He’s big. He’s mean. And he’s just said the four words every driver dreads to hear: “Registration and license, please.”

All I wanted to do was run over to the convenience store and grab some milk. Now, my palms were sweating. The last thing I needed was a ticket. Earlier in my life, I would’ve ended up with a ticket … or even in the back seat of the patrol car. But it was different this time. Because I had a powerful secret that allowed me to drive off two minutes later with nothing more than a friendly warning.

Being able to convince a police officer to give you a warning instead of a ticket is a handy skill. It’s the same skill that you can use to influence any authority figure – and learning it can change your life.

First, recognize two critical facts when dealing with an authority figure:

The authority figure is in a position where he has the final say regarding your situation. Authority figures don’t have any fear that you may be able to strike back at them or otherwise cause them harm should they choose not to side with you.

The authority figure is likely waiting to pounce on you if you challenge his authority. Authority figures generally enjoy the power that they have. It is a natural instinct.

Thus, you are limited to persuasion techniques that will make them feel as if they should accept your position because it is the right thing to do.

Here are the “Three Rules for Persuading Authority Figures”:

1. Admit that you are wrong.

If, for example, you’re dealing with a police officer who pulled you over, you might be tempted to say, “Excuse me, officer, but I don’t think you know who you are dealing with. I am a personal friend of the mayor.”

This is not a good idea. It is unlikely that just because you know the mayor the officer will not write the ticket. Instead, it is better to say, “I’m not going to try and claim that I wasn’t speeding, because I know I was … and I shouldn’t have been doing it.”

Never try and claim that you are right. Chances are, the authority figure has heard all of your arguments before. If anything, it will only antagonize the guy. If your goal is to persuade the authority figure to accept your point of view (as opposed to laying down groundwork for a legal defense), it is much better to acknowledge that you were completely wrong. If he was expecting a confrontation, that will take all the wind out of his sails.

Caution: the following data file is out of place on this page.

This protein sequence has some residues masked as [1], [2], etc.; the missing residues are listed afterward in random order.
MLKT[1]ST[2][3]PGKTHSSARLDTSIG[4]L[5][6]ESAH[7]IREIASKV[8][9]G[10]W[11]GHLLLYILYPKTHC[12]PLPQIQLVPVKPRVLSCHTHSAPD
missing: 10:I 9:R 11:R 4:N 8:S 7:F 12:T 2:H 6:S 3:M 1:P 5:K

2. Acknowledge that the authority figure has all the power – and that his decision is final.

Say something like, “I understand that the final decision for this matter is yours. So I understand if you have to give me a ticket.”

By saying this, you have done something for the authority figure. You have acknowledged his power – so he will instinctively feel like reciprocating. In simple language, since you did something nice for the authority figure, he will want to do something nice for you.

Now, that does not mean the police officer will simply forget about your ticket. He has a conflict … the sense that it is his obligation to write you a ticket because it is his job. So, there is one final critical step.

3. Shift the blame somewhere else … so it seems that it is not your fault that you made the error.

In our justice system, this “parry technique” is commonly used. It’s a kind of defense that is well recognized, and deeply embedded into every level of our culture.

So, you explain your reason. Perhaps you were speeding because you did not want to get to work late. And the reason you got a late start was because your kid was vomiting. Now, you have offered a sympathetic reason why you were speeding. It can be argued that it was not your fault. After all, you were just trying to be a good parent and a responsible person by staying employed. By providing such an explanation, you have given the officer a way to justify giving you a warning instead of a ticket.

Naturally, there are many variables in situations such as these, so there is no way to guarantee that these persuasion techniques will work every time with every authority figure. But they have been successfully used, over and over again, by me and other students of the art of persuasion.

D.M., a small-business owner, used the “Three Rules for Persuading Authority Figures” when he had a problem with a county licensing administrator. D.M. had a desperate need to get his county license renewed, but there was a tiny technical problem that could’ve required weeks to remedy. If he hadn’t been able to convince the administrator to renew his license immediately, while he corrected the problem, his business would’ve been shut down for weeks. By using the three-step plan I described today, he was able to get the government employee to feel sympathetic toward him … and straighten out the paperwork mess.

B.B. used the same technique to solve a big problem with her boss. She needed to take a weekend off – but when she had approached her boss for time off in the past, he was never willing to accommodate her. This time, by (1) admitting that her boss held all the cards, (2) acknowledging that she was not right in wanting this time off, and (3) parrying the blame to something that wasn’t her fault, she was able to convince her boss to sympathize with her plight. He gave her the time off.

M.K. was dealing with a difficult loan officer at the bank. But with “Three Rules for Persuading Authority Figures,” he got his loan approved.

“If you would persuade, you must appeal to interest rather than intellect.”– Benjamin Franklin

[Ed. Note: The “Three Rules for Persuading Authority Figures” is just one of more than 20 persuasion secrets in Larry Fredericks’ life-changing new program. For more information, follow this link to Larry’s “Master of Persuasion” site.]

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